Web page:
September 11th led us to a disturbing curtailments of civil liberties both at home and abroad. But in a similar fashion, the shootings in Newton have led to a strident and emotional debate over measures that offer questionable value in preventing future shootings and are viewed by some as attacking fundamental Constitutional rights. Where will Boston take us? Will we see calls for more stringent controls such as background checks on all runners, searches of spectators, restrictions on bags and parcels? Will we continue, as we did after September 11, to view our citizens as potential terrorists rather than allies this fight?
There are certainly things we can do. We can track down and bring to justice the perpetrators of this tragedy.We can review our security precautions to see if we can do better. We can use our bloated intelligence services to try to prevent future acts. But above all, we need to be rational, keep things in perspective, and avoid an over-reaction that will do little to improve our safety.
To do less is a disservice to the victims of these outrages. Worse, it means the bad guys win again.
Two things are always apparent in disasters. First, people are incredibly creative in dealing with crisis. Second, simple solutions work best. Case in point is the use of bicycles in disaster.
I recently came across a blog by Hamzat Sani on the League of American Bicyclists website titled Bicycles Play a Major Role in Disaster Recovery that details the use of bicycles in the aftermath of the storm caused by Hurricane Sandy. Sani notes that bicycle commuting increased by 130% in some parts of New York, straining the existing 300 miles of protected cycling lanes. More interesting was the work of cycling groups in helping to raise funds for recovery and in helping deliver relief supplies to heavily damaged areas.
The concept is not a new one. During my days with San Francisco, we worked with a small group of bicycle messengers who were trained to serve as messengers during disasters. We even had a spin off group of motorcyclists who served the same purpose. We successfully integrated them into several exercises and were able to prove that the concept worked.
What is a new, though, is the idea of neighborhood groups and bicycle clubs organizing themselves to provide logistic support to isolated communities. This carries the concept far beyond what we envisioned with our small pool of daredevil cyclists in San Francisco. The city of Portland, which is touted as having more than any other big city in the US, is a prime example of how this can work. Portland has encouraged the use of heavy-duty cargo bikes within its Neighborhood Emergency Teams with great success.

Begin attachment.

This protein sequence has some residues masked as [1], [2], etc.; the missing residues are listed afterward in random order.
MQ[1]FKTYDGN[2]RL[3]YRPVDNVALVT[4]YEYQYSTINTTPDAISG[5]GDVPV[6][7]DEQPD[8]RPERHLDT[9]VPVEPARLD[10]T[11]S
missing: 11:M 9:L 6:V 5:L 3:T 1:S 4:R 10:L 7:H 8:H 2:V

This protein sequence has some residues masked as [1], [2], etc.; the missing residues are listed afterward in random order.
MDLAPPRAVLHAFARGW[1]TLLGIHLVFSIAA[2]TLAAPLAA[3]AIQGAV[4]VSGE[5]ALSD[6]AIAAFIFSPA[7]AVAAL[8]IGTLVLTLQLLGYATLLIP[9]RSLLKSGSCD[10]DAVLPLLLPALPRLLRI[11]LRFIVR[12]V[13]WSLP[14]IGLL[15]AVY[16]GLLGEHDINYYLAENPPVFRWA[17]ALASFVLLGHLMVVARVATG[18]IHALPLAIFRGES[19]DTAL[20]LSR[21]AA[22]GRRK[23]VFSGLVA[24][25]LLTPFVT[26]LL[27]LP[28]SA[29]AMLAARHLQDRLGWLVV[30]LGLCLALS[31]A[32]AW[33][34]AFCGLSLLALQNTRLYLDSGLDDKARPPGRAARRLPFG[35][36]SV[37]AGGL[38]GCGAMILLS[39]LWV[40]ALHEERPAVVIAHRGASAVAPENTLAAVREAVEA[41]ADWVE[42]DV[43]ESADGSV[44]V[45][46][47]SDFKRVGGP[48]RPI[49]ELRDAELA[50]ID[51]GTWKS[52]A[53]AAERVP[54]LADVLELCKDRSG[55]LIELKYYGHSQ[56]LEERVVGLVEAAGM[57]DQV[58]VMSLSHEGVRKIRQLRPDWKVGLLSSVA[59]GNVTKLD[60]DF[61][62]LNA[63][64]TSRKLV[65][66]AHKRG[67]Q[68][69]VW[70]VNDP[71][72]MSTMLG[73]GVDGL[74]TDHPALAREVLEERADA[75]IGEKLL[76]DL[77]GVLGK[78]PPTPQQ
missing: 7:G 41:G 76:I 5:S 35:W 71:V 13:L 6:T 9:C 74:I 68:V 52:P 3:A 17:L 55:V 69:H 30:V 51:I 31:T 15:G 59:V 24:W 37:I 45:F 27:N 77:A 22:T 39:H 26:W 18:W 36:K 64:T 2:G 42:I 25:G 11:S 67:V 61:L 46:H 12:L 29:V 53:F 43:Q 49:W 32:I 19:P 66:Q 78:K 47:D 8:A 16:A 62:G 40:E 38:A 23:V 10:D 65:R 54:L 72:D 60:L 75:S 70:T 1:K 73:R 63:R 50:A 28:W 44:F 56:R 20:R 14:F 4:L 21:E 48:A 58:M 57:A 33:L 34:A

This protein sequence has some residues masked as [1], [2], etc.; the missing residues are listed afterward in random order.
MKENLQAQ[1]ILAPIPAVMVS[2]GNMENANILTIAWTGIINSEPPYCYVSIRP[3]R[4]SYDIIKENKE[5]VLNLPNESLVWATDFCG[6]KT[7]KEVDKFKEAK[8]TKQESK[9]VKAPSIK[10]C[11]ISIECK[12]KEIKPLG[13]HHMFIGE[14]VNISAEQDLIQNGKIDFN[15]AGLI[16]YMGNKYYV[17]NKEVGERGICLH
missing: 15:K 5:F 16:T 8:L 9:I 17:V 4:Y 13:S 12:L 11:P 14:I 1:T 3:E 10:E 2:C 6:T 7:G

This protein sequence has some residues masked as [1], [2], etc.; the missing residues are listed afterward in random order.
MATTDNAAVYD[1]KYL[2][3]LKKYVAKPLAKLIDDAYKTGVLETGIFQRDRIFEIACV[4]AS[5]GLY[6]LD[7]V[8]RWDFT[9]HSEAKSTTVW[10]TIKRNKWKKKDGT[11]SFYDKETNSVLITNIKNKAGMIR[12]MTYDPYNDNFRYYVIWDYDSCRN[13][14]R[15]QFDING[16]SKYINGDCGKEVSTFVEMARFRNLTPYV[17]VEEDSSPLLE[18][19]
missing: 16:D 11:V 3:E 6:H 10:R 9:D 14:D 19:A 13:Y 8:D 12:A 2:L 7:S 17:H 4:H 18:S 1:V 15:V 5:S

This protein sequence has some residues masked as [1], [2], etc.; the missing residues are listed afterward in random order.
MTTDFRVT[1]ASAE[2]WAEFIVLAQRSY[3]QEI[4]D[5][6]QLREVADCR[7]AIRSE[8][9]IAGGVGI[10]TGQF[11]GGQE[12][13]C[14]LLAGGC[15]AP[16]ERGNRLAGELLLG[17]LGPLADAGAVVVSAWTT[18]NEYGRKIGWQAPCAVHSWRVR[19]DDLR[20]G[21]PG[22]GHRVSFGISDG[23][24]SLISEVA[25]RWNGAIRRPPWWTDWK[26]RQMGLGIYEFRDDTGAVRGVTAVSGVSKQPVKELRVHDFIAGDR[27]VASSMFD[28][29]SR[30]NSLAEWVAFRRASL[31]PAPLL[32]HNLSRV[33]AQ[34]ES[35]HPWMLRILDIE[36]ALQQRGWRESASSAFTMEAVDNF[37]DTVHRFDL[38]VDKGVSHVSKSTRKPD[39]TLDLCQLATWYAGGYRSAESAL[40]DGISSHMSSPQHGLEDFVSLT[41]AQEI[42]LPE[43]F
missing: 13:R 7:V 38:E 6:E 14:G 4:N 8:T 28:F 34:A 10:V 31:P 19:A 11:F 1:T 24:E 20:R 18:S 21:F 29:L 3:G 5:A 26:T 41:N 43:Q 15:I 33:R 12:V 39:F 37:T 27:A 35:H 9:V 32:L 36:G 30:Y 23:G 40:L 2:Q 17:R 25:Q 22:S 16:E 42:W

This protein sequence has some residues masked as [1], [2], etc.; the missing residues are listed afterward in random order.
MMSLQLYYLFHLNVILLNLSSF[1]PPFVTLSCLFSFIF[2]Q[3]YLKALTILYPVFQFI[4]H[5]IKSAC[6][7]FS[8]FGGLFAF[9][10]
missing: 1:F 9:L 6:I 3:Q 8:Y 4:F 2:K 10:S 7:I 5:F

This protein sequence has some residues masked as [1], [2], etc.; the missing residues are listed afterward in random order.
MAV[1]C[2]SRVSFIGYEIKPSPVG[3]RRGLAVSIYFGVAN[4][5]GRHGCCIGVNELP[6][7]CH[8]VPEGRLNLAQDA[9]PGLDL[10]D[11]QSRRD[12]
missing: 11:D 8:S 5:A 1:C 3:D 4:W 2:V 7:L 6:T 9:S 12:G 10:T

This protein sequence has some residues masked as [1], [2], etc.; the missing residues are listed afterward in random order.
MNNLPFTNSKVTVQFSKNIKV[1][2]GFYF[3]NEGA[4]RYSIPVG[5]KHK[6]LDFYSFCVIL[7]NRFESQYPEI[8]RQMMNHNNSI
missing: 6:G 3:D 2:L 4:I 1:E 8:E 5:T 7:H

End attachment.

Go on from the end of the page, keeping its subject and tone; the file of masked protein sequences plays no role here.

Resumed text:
Occasionally the Recreation and Parks folks drop a mound of dirt in the middle of the dog park where my dog, Kona, and I spend most mornings. Nobody really knows why they do it but does create a certain variation in an otherwise flat landscape. Between active dogs running over them and digging for buried treasure, the mounds gradually disappear over time.
Recently I decided that an expedition was in order and hiked to the top of the current mound. It was tough going as the mound must be at least 6 inches high and might even reach a foot. The view was worth the effort, though.
Okay, I'm being a bit facetious. The interesting thing is that just that small bit of elevation for some reason changed how I viewed the park. I'm not really sure why - it was just different. Maybe it was being a bit taller than everyone else. Maybe it was because I could see just a bit further beyond the park boundaries. Something was different, though. It must even more dramatic for a dog.
I've also experienced the same thing in martial arts where a change in your body position can provide new opportunities for engaging your opponent. Just a small shift can allow you to see new angles of attack that you never noticed before.
My point here is that small changes in your perspective can yield dramatic results. It isn't necessary to change the world but you can create incremental change that over time will allow you to reach your goal. Consultant guru Alan Weiss says that if you can improve by just 1% each day, in 70 days you will be twice as good.
So fill your water bottle, cinch up your rucksack, and get to the top of that mound. The view is great!